A controlling husband may hold sway over every aspect of your life, especially when it comes to the matter of money. If you are serious about leaving your abusive and controlling husband, here are 12 steps you can take to secure your finances as soon as possible:
- Choose a way to get your mail privately: You can either have your mail forwarded to someone you trust, which can be arranged online via the U.S. Postal Service, or you can visit your local San Francisco post office to get a post office box of your own.
- Get your own bank account: If you don’t already have an individual bank account of your own, open a bank account in your own name and start saving as much money as you can.
- Transfer your financial assets: Into your new, separate account, transfer your paychecks, flex deposits for childcare or medical care, and any automatic savings deposits.
- Acquire a prepaid debit card: Your own bank should be able to provide you with one, or you can buy a prepaid card from many local retailers, such as Target or Walmart. For a small fee, you can load and reload your prepaid debit card with as much money as you want.
- Remove your name from your husband’s credit cards and any joint debts: This will protect you from having to pay for anything he buys or racks up after you’ve left him.
- Remove your husband’s name from any lines of credit you control: You don’t want him to be able to use your credit, nor do you want him to have the chance to max out your credit!
- Change all your PIN codes: Be sure to use new codes that he can’t guess.
- Alert all your credit card companies of your situation: Send them copies of any court orders, since such extenuating circumstances may help you qualify for a new line of credit of your own, independent of your husband.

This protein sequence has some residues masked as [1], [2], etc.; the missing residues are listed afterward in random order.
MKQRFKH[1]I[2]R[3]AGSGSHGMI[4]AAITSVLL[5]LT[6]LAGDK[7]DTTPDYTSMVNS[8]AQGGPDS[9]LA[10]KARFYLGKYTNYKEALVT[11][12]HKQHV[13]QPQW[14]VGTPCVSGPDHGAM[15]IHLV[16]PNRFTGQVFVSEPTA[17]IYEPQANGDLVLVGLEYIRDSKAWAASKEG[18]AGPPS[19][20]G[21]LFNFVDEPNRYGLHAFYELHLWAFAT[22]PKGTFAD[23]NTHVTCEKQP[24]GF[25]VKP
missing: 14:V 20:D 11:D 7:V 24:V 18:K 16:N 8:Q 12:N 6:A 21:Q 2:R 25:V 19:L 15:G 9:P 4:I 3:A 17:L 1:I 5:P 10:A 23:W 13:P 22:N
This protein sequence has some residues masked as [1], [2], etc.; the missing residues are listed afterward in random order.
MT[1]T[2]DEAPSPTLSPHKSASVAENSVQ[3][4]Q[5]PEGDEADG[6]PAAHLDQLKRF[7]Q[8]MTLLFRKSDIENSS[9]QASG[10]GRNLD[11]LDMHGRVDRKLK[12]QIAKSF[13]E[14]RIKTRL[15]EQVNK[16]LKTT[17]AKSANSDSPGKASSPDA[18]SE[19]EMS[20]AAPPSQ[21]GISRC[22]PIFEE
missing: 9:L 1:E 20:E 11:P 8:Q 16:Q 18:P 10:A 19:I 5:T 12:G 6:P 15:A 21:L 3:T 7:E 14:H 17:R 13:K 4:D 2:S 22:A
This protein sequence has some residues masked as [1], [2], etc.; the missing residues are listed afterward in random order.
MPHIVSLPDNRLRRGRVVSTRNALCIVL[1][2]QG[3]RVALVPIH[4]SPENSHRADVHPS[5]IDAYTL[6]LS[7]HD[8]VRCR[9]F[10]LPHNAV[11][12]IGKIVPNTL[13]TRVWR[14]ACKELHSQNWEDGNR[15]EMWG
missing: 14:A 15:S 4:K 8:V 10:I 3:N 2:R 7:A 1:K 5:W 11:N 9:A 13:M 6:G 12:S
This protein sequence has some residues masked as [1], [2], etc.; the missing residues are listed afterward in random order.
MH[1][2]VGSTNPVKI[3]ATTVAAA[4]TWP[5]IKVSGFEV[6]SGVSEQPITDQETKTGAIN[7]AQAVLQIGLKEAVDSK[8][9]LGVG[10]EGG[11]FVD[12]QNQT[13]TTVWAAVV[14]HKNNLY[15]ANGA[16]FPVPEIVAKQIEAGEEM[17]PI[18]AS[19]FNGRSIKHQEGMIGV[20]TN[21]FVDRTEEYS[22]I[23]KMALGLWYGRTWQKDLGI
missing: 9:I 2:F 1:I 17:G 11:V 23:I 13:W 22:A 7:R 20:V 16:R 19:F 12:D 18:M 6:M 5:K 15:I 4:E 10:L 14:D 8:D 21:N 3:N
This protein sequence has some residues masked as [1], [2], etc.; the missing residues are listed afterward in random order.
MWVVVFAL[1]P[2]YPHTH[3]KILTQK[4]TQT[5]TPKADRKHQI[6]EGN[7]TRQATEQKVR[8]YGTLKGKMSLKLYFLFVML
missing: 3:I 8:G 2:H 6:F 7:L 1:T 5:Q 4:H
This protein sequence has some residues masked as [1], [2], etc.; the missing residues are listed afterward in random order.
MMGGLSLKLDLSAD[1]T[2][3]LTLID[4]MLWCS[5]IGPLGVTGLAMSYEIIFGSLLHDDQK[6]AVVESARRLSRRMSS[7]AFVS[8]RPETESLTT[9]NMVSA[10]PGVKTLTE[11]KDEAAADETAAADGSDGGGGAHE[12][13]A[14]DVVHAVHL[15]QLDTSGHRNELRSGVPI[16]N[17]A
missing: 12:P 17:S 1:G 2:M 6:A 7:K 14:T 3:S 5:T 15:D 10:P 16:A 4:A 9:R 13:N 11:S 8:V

- Gather copies of all your important paperwork: This should include tax records, bank statements, account information for your household utilities, Social Security numbers, birth and marriage certificates, any loan documents from the last five years, and any documentation of jointly held assets. This step could be tricky—even dangerous with a controlling husband—but if you can do it safely, it’s important. Find a way to protect your documents, and keep them outside of your home. A bank safety deposit box would be a solid option if there’s no one you can entrust to keep your documents for you.
- Establish a new and secret email account: This new account will help you keep him out of your personal business, such as communicating with divorce professionals.
- Avoid using a shared computer: Your controlling husband may have installed spyware on any home computer or laptop in your home—even smart phones—so visit the public library or other public places for your Internet access.
- DO NOT SIGN any documents presented to you by your husband! You should never sign anything until it has been reviewed and approved by professional counsel. Doing so may restrict your rights and your options for the future.
What More Can You Do to Prepare for Your Divorce?
Once your controlling husband learns of your plans to leave him, things could quickly turn into an ugly fight. Knowing what more you could do to prepare and protect yourself could be important for your future. To secure your resources and your options, a legal professional could be invaluable, and there’s no need for you to go through all this alone. At the San Francisco family law firm of Paul H. Nathan, we’ll work to help you file and finalize your divorce. Contact us today to schedule a free consultation.